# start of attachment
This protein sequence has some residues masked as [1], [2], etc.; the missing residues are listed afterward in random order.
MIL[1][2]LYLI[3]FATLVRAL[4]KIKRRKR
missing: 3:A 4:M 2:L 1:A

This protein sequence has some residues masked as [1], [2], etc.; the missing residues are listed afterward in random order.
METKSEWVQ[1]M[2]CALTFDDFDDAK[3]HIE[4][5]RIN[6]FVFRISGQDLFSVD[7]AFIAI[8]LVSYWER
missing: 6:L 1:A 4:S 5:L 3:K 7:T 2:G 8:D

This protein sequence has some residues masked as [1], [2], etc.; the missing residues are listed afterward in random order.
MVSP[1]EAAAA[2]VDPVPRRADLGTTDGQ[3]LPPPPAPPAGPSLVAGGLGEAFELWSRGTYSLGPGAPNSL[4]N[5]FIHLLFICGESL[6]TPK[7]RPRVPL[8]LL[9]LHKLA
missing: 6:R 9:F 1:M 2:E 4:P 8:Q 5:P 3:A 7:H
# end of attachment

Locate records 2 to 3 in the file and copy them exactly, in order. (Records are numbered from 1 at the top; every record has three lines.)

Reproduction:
This protein sequence has some residues masked as [1], [2], etc.; the missing residues are listed afterward in random order.
METKSEWVQ[1]M[2]CALTFDDFDDAK[3]HIE[4][5]RIN[6]FVFRISGQDLFSVD[7]AFIAI[8]LVSYWER
missing: 6:L 1:A 4:S 5:L 3:K 7:T 2:G 8:D

This protein sequence has some residues masked as [1], [2], etc.; the missing residues are listed afterward in random order.
MVSP[1]EAAAA[2]VDPVPRRADLGTTDGQ[3]LPPPPAPPAGPSLVAGGLGEAFELWSRGTYSLGPGAPNSL[4]N[5]FIHLLFICGESL[6]TPK[7]RPRVPL[8]LL[9]LHKLA
missing: 6:R 9:F 1:M 2:E 4:P 8:Q 5:P 3:A 7:H